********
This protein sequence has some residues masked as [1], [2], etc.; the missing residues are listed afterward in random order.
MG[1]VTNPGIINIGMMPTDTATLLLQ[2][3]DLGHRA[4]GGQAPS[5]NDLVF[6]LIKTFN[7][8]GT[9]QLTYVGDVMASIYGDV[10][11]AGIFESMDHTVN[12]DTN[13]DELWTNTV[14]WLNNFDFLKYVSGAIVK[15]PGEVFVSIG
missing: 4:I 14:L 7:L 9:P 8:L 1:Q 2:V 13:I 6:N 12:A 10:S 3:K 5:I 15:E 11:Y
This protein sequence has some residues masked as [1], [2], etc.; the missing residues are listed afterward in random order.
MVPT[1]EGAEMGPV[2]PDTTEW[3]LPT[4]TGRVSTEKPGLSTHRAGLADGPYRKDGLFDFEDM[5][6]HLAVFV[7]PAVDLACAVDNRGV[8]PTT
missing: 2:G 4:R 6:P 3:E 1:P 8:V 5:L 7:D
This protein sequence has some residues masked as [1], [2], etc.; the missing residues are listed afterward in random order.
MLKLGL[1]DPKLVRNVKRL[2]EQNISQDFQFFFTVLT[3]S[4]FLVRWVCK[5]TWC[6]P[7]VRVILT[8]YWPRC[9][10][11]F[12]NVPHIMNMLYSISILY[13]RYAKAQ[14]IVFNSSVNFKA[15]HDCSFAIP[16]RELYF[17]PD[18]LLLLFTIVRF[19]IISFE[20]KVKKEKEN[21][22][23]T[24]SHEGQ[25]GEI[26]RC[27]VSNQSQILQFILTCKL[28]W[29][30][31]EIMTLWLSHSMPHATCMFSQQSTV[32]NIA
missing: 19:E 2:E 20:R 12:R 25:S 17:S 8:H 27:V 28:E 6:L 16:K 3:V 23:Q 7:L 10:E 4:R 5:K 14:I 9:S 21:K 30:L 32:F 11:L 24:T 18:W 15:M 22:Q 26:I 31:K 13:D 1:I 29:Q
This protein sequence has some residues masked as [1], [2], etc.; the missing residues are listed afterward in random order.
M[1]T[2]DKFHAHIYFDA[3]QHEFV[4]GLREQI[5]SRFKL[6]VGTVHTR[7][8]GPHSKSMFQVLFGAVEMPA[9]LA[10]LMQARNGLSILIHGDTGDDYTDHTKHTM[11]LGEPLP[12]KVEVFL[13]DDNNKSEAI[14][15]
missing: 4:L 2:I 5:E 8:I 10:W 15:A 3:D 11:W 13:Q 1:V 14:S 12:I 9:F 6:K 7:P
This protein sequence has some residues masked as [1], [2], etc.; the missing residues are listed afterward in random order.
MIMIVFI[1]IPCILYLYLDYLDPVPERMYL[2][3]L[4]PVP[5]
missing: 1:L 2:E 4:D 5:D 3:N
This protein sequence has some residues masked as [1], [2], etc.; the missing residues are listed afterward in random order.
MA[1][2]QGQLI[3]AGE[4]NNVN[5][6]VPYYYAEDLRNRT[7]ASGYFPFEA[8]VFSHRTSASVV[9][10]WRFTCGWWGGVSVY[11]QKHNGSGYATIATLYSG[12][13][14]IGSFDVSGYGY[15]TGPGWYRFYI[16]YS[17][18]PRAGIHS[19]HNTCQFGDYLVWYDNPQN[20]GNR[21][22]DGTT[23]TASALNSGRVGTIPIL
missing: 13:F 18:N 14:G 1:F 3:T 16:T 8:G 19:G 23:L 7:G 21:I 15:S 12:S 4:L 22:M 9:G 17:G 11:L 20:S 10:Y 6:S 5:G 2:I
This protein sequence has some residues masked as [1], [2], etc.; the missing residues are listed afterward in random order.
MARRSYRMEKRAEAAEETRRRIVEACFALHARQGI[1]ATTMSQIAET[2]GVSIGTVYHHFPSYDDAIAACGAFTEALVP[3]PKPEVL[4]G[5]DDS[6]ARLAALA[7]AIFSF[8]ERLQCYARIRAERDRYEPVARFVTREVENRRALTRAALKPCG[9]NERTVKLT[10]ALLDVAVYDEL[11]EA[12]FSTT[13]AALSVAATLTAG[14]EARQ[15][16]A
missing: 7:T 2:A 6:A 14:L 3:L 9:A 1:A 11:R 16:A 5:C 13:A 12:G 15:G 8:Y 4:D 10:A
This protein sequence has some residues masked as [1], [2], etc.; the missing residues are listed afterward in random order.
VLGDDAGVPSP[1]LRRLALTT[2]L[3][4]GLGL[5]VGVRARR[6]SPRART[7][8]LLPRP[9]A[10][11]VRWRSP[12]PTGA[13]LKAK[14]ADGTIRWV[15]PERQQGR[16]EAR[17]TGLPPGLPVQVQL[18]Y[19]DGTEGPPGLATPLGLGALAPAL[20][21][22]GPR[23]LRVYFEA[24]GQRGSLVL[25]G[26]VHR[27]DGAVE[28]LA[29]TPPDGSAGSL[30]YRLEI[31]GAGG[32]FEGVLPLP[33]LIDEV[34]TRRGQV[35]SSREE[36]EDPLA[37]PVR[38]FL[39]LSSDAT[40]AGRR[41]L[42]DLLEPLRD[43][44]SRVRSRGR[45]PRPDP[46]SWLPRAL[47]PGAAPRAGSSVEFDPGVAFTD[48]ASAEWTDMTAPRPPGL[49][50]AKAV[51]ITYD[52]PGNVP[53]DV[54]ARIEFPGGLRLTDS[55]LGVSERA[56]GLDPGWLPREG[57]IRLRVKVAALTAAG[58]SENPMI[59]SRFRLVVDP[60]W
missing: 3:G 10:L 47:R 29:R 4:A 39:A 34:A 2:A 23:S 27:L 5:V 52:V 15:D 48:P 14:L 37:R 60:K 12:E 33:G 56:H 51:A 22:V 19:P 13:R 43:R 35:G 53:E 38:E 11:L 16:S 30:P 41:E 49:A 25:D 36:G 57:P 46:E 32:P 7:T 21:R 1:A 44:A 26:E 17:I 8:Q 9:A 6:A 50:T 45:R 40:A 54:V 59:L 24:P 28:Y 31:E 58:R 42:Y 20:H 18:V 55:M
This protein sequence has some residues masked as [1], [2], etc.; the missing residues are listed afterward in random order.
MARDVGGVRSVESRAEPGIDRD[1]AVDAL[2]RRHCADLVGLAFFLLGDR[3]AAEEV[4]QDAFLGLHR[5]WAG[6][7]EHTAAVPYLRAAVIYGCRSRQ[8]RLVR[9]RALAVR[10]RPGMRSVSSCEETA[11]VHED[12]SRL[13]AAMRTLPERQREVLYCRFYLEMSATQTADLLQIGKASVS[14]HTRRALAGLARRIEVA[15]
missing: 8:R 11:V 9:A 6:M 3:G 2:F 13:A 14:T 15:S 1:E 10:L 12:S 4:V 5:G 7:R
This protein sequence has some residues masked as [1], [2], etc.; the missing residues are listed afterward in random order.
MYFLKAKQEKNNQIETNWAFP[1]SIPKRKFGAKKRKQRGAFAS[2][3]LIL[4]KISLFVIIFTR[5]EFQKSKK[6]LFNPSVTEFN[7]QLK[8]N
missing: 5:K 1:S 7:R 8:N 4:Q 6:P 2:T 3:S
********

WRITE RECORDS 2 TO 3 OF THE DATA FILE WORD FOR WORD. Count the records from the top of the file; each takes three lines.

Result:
This protein sequence has some residues masked as [1], [2], etc.; the missing residues are listed afterward in random order.
MVPT[1]EGAEMGPV[2]PDTTEW[3]LPT[4]TGRVSTEKPGLSTHRAGLADGPYRKDGLFDFEDM[5][6]HLAVFV[7]PAVDLACAVDNRGV[8]PTT
missing: 2:G 4:R 6:P 3:E 1:P 8:V 5:L 7:D
This protein sequence has some residues masked as [1], [2], etc.; the missing residues are listed afterward in random order.
MLKLGL[1]DPKLVRNVKRL[2]EQNISQDFQFFFTVLT[3]S[4]FLVRWVCK[5]TWC[6]P[7]VRVILT[8]YWPRC[9][10][11]F[12]NVPHIMNMLYSISILY[13]RYAKAQ[14]IVFNSSVNFKA[15]HDCSFAIP[16]RELYF[17]PD[18]LLLLFTIVRF[19]IISFE[20]KVKKEKEN[21][22][23]T[24]SHEGQ[25]GEI[26]RC[27]VSNQSQILQFILTCKL[28]W[29][30][31]EIMTLWLSHSMPHATCMFSQQSTV[32]NIA
missing: 19:E 2:E 20:R 12:R 25:S 17:S 8:H 27:V 28:E 6:L 16:K 3:V 23:Q 7:L 10:E 4:R 5:K 14:I 9:S 21:K 30:L 32:F 11:L 24:T 18:W 15:M 22:Q 26:I 31:K 13:D 1:I 29:Q